34. All of your points are excellent, but the one that stands out the most (In the case of your blog)is your relevant content. You actually write what people want to read. Keep it up!

  35. Thanks for this post, Jody -- it's exactly what I need to read right now. The process is very slow...I get frustrated because I do want to increase my numbers overnight, to "prove" to a publisher that I can sell books. But as you point out, it just doesn't work that way. Thanks for setting my head on straight again!

  36. Krista brought up another great point--and that is reaching out to others particularly when you're new at blogging or twitter. When I first started my blog, before I had an agent or book contract, I made an effort to visit other blogs and get to know people. Those writers are now some of my closest friends. That's one of the best ways initally to start to meet other writers. Visit other blogs, introduce yourself, follow and befriend others generously, and you'll make a friend (or many) in return.

    Krista, unfortunately, I'm unable to visit other blogs on a regular basis now. My other writing responsiblities have escalated to the point where it's hard to keep up with the juggling of writing one book while editing another and making marketing plans for another! It was hard to let the blog-hopping go, but I know I can't do it and remain sane!

    So, I try to pop around when I have a quick minute here or there, but I just can't visit everyone. But I still love you all! :-)

  37. These are some very good points.

    One thing I notice when I hear some bloggers express frustration over their lack of followers or comments or even just visits is that their blogs aren't the most accessible. Either there is a font that is difficult to read or content that isn't relevant or something else that is keeping readers away.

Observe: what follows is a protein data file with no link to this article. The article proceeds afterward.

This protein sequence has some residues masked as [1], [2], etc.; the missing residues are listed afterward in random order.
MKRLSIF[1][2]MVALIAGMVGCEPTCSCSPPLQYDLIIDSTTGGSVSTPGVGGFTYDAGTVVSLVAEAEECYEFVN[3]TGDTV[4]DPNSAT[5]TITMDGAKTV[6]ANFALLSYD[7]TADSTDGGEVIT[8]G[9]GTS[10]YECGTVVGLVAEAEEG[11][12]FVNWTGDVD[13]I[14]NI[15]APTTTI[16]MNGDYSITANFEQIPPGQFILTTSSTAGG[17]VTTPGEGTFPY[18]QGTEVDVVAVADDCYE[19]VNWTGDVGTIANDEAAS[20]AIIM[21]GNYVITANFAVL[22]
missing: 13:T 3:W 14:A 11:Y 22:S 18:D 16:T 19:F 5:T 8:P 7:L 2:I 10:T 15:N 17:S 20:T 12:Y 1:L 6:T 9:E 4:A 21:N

38. Jody, I totally understand, and I think that is normal and right! I think it's a good way to GAIN a following... but it is your good blog writing with awesome content that keeps people coming back to your blog. It's like a restaurant... you can get your name out there and give away coupons and market like crazy at first, and if you have good food, those people will keep coming back. If you have stinky food, eventually no amount of marketing will help! *grin*

  39. I admit it: I want a magic pill. And while I'm at the drugstore, I'll also take some magic pills for thin thighs and bestselling novels.

    You think it's hard work,heh? Think I can get a pill for that too?


  40. Great advice! I shall be back for more!

  41. Another wonderful blog post, Jody! Now that my blog is off the ground (whew!), it's time to look at gaining an audience and you have fantastic timing as usual. I definitely think that you should take credit for the 95% of your blog's popularity and, for me, so much of it is because of your great content. Rachelle and other can point readers to your site, but the content keep them there and keeps them coming back for more. Thank you for sharing your personal strategies for growing your following and then keeping them; you've given us some solid advice here. And, as always, thank you for all that you do to help the writers in your community.

  42. Terrific post. I especially agree with #10. It is hard work. But it's also fun work. I learn a lot about writing that I don't realize I already know until I'm suddenly blogging about it. And the connections I make are fantastic. I've never felt so immediately at home in a writing community. Thanks for your part in that as well. :-) Looking forward to reading your next post!

  43. I enjoy reading your posts because of the content (I always learn something) and the sincerity that shines through. I'm still finding my way with my blog and the whole social media thing. I'm veering away from blog posts for authors and trying to make my blog more relevant to readers. I feel more comfortable there, perhaps because I've always been an avid reader but don't have any sense that I have to be an 'expert' reader whereas I do feel pressure to be an 'expert' when it comes to writing about writing.

  44. Excellent advice as always--thanks for all that you do. :)

    Angela @ The Bookshelf Muse

  45. Hi! I'm a new visitor to your blog. I am currently working on trying to better my blog and appreciate all you had to say along with everyone's comments. You have a lot of great information, thank you for sharing it with us.